Are you saying that we almost can build standard library, so there is no need to provide “just download, but do not compile” functionality?

Do you think that standard library should live on crates.io? Will this work out for nightly versions of stdlib?


#7

In the latest version of my RFC, stdlib deps are desugared to git deps on the rust repo using the revision from rustc --version --verbose. I think this is easier in, and fine for, the short term.


#8

Are you saying that we almost can build standard library, so there is no need to provide “just download, but do not compile” functionality?

Yup! I think rustboot could become something close to 1) download bootstrap compiler 2) build native deps 3) invoke rustc once per phase 4) tests…


#9

It wasn’t a whitelist; the “secret” key that lets the stable compiler compile unstable code is now predictable, so that it can bootstrap itself from a previous stable release.


#10

Oh so such a key already exists?


#11

Wait, does this mean that I can just put

[dependencies]
std = { git="https://github.com/rust-lang/rust" }

In some random Cargo.toml today, invoke cargo metadata and it will download necessary crates? That would be supper cool. I am actually trying this right now, and looks like cargo is stuck on the Updating git repository https://github.com/rust-lang/rust.git step, presumably because it is huge.


#12

https://github.com/RustOS-Fork-Holding-Ground/RustOS/blob/master/Cargo.toml#L11-L23 this is what I know works.

Yeah Cargo has a really hard time with it for reasons I don’t understand. I manually git fetch being careful to nuke/fake locks and things, and its much faster.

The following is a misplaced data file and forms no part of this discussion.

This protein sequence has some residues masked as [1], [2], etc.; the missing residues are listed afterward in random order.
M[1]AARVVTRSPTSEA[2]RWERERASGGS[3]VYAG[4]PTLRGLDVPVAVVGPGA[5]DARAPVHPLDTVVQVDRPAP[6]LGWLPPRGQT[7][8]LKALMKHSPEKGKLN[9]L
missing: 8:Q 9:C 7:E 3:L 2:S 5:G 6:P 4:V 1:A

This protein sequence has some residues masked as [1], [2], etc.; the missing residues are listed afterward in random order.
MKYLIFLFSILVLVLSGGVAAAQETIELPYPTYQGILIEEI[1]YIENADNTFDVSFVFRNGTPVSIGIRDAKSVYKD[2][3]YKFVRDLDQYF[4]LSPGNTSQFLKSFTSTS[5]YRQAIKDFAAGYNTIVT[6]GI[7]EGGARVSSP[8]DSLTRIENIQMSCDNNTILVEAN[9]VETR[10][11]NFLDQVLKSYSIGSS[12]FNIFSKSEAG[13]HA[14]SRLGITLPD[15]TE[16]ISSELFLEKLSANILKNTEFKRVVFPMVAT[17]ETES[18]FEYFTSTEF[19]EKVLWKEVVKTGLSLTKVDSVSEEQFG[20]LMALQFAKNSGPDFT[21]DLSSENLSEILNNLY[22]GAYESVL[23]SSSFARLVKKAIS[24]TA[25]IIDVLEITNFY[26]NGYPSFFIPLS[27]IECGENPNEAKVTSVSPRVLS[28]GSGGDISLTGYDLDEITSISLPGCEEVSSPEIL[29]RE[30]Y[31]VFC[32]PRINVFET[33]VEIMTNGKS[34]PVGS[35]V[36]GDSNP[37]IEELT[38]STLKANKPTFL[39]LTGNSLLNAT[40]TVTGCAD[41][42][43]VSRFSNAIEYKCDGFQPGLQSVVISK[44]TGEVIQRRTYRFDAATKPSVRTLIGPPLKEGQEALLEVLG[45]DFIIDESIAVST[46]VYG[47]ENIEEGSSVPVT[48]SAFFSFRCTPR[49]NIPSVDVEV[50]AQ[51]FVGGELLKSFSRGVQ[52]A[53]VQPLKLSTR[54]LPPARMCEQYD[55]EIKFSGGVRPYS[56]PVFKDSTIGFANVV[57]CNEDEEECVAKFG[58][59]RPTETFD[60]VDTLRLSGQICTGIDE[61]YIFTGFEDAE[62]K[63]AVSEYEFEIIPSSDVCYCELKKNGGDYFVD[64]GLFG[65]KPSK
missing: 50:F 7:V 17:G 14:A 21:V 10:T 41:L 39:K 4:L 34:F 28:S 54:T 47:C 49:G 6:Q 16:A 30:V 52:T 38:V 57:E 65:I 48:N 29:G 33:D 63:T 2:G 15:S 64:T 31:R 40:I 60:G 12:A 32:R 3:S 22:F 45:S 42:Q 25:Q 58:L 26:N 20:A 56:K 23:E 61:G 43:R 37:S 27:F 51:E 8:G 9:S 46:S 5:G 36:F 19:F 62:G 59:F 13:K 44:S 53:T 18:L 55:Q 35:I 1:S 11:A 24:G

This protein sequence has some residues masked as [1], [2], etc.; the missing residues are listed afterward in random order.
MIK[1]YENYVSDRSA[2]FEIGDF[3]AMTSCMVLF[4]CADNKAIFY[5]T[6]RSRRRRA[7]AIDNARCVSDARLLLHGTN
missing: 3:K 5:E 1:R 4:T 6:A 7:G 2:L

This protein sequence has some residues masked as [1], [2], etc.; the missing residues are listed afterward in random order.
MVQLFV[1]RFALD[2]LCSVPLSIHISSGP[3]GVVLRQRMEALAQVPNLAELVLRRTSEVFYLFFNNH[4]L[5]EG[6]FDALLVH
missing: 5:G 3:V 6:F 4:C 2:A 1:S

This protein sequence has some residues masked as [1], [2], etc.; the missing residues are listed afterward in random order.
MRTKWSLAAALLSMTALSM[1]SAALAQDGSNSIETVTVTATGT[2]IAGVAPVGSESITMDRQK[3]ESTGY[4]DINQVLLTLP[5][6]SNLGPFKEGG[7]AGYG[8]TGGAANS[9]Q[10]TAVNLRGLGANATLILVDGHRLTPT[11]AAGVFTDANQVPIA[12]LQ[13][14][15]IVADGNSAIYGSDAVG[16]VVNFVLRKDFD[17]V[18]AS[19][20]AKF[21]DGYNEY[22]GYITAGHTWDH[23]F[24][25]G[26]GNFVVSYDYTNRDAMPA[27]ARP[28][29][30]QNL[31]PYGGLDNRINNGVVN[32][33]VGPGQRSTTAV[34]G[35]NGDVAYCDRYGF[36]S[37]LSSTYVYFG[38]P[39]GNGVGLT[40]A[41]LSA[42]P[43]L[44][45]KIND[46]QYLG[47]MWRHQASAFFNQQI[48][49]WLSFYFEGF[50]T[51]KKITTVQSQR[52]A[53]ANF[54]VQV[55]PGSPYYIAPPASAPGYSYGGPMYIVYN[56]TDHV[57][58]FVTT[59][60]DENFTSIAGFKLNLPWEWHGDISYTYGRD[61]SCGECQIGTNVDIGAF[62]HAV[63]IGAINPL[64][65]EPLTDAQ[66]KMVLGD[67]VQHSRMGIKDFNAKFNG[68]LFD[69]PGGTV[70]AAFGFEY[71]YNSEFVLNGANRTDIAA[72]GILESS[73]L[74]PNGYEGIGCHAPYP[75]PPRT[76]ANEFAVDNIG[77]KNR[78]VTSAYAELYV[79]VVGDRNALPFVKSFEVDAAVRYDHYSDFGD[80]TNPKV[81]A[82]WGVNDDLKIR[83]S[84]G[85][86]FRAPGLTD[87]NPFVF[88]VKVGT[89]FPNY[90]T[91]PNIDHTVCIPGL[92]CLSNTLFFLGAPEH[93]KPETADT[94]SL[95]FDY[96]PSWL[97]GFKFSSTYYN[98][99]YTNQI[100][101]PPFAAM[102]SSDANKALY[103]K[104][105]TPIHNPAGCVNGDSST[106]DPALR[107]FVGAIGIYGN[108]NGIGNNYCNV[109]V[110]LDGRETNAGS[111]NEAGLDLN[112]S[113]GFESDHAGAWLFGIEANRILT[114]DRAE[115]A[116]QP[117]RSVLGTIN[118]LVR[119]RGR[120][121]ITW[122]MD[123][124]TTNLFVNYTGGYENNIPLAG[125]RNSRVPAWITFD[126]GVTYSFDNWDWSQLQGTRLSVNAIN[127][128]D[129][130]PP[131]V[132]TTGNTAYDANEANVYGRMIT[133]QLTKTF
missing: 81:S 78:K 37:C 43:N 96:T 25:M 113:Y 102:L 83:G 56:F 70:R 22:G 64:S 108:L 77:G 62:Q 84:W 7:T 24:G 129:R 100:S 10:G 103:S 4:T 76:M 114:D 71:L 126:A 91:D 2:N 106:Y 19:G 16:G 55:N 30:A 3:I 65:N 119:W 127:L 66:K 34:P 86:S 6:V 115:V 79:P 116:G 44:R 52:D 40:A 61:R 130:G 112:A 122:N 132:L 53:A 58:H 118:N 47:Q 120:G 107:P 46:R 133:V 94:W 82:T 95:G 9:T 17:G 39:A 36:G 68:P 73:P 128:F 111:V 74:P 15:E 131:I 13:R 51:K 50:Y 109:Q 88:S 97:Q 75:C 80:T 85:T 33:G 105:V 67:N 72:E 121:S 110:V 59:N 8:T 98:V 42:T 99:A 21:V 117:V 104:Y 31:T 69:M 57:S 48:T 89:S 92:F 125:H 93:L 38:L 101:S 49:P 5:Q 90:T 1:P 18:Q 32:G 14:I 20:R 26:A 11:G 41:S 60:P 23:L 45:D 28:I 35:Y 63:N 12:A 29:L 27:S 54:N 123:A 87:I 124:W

#13

Let me know how std goes. I’d be interested in getting a demo working if it just needs a little tweaking to find the native deps in the sysroot. And alternatively if it already works, this definitely needs to be mentioned in my RFC.


#14

Yeah, it always has. https://github.com/rust-lang/rust/pull/32942 is the change I was referring to.


#15

Oh, well problem solved.


#16

Yeah, now Cargo has finished and metadata subcommand worked flawlessly. It is exactly what I need, thanks! But it indeed took ages and plenty of CPU. Will try to find out what’s going on.

As a preliminary result, the first

Updating git repository `https://github.com/rust-lang/rust.git`

step takes a lot of time as well as

INFO:cargo::sources::git::utils: update submodules for: "/home/matklad/.cargo/git/checkouts/rust-ca7715a8f56c0a4f/master/src/liblibc/"

#17

Hmm, still weird because manual git submodules --init is also a lot faster.

I’d hope to replace the hoedown submodule with https://crates.io/crates/hoedown, but it probably isn’t costing compared LLVM anyways.

Did you try building yet?


#18

Did you try building yet?

No, because I don’t need to. All I am interested in is the source code :slight_smile:


#19

So looks like the problem indeed is simply that both rust and llvm are huge repositories, and that we clone them both when std = { git="https://github.com/rust-lang/rust" }. Will it be possible to separate compiler sources from standard library sources? Preferably, standard library should be downloadable from static.rust-lang.org. I think it is should be possible to implement the Source trait for one more source in Cargo.


#20

Shallow clone would probably be easier. Last I checked it wasn’t done because libgit did not support shallow clones.